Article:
Each year  SWAG offers long term internships to local high school and college interns.  This provides students with an opportunity to learn about their local food system and do something fun and interesting to change it, while also providing the farm with excited young farmers to carry the project forward. For students that want to work with us at their neighborhood farm there is often a tough choice between managing school work, working with us (which is fun, rewarding and also educational!) or finding another job that can offer more hours and pay. To help ease the difficulty of this choice provide a small stipend, lunch and travel costs reimbursement. With this, they can take home a little bit of money for their work, not come out of their own pockets for food/bus/train, AND – importantly – still have some hours to hold another part-time job if needed. 

All our water, compost and seed saving is with an eye towards positioning the farm for the following season. These strategies are completely in line with the reduce/reuse/recycle framework. The strategies cut our dependency on outside resources and bring the farm closer to a completely ‘closed cycle’ - true sustainability.  Our intern stipends improve our sustainability as well, as they insure participation by local youth who continue to invest in their community and also carry the project through to other generations and into the future.

why we're doing it

We believe that everyone has the right to healthy, nutritious food! Part of that right means being able to grow our own food, learning about nutrition, sustainability and where our food comes from, and reflecting on how local environment affects our food and health choices. If people know their food intimately and can take control of their food system, they will incorporate healthier foods into their lives, benefiting both individuals and communities through improved health and improved relationships. People in communities that jointly care for their land and their food create common bonds and form strong networks that extend beyond the farm. Growing and learning about healthy local food also brings diverse people together – ‘bridges gaps.’ In this way urban farming is a crucial solution, helping to integrate our all-too-often segregated community.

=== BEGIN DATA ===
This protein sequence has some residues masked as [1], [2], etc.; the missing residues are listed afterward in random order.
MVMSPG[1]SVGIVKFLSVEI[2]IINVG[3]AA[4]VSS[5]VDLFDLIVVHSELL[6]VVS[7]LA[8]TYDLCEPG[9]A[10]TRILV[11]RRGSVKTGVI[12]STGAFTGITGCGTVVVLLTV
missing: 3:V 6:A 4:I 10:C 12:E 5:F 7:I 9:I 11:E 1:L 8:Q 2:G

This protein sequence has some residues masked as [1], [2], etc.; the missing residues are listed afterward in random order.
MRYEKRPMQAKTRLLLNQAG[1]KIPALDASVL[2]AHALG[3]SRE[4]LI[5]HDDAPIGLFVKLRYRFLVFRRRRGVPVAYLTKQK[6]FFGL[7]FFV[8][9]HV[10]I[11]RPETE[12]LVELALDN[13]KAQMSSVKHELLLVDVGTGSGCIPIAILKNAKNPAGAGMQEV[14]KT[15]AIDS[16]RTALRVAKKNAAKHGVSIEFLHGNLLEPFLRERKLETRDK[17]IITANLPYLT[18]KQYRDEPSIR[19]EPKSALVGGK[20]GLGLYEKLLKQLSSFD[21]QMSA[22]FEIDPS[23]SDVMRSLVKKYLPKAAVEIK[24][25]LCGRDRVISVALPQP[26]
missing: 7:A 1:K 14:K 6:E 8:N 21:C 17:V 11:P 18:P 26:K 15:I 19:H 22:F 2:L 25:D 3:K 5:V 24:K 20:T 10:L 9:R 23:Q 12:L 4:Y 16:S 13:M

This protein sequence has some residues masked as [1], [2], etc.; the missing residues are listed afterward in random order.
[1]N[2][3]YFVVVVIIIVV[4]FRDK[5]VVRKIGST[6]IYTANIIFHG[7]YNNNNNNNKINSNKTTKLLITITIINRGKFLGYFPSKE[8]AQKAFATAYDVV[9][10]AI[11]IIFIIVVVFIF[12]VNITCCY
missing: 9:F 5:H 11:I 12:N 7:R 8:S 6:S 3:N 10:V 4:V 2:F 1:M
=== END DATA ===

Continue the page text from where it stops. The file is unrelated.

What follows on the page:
Unfortunately, in many communities, it is a challenge for people to claim their right to healthy food! In many neighborhoods, the South Ward of Newark especially, there are gaps in the food system and severed connections to local healthy food. Our community members have expressed that healthy local food is lacking, and with it, knowledge, exposure and healthy habits are diminished. We completed a partner study with Drexel University that exposed a number of challenges for residents in our surrounding area. It showed us that the South Ward contains racially and socioeconomically isolated, largely poor and disproportionately unhealthy populations when compared to other NJ cities and communities! Yet hope and opportunity remain.

SWAG Project is a community-driven effort to mitigate underlying challenges that cause inequalities: specifically lack of great local food and stronger community ties. Our partners and local stakeholders steer the project toward the best approaches for the neighborhood. Since 2009 we have achieved successes with our current programs, but we know that improved healthy food access, opportunities for positive youth activities, and creating community ties remain ongoing necessities. Each year there is more to be done. We hope that by making SWAG Project more sustainable we can continue to 'plant the seeds of hope,' and to transform both health and social outcomes.

budget

DISBURSEMENT BUDGET (as of 6/4/15):



RAISED = $6,189.00
ioby Platform Fee  $35.00
3rd Party Payment Processing Fee (3%) $179.24
TOTAL TO DISBURSE = $5,974.76


Rainwater Collection System -  $1,200        
•   Piping $190 190     190
•   Wood Framing $90 90     90
•   Roofing $250 250     250
•   Footing $230 230     230
•   Rain Cistern $360 360     360
•   Misc. Hardware $80 80     80
         
2 Large Compost Bins - $600       1 bin
•   lumber – $160 x 2 320     160
•   screws and hardware – $60 120     30
•   chicken wire – $140 180     70
•   corrugated fiberglass – $80 160     40
         
One 14’x30’ Hoop-house (replacement pieces) - $1,375        
•   plastic film- 1 small roll of polly film $384 384     0
•   wire lock - double wire lock $247 247     247
•   End wall wire lock  - $153 153     153
•   wood end wall brackets x12 - $44 44     44
•   pair of roll-up sides - $507 507     155
•   handle kit for sides $30 30     30
•   Tek Drilling screws x100 - $10 10     10
         
Student Sustainability Interns (4) Total $2,800        
•   4 Students stipends $500 each - $2000 2000     1500
•   6 weeks of lunches for interns and supervisors  - $40 40     40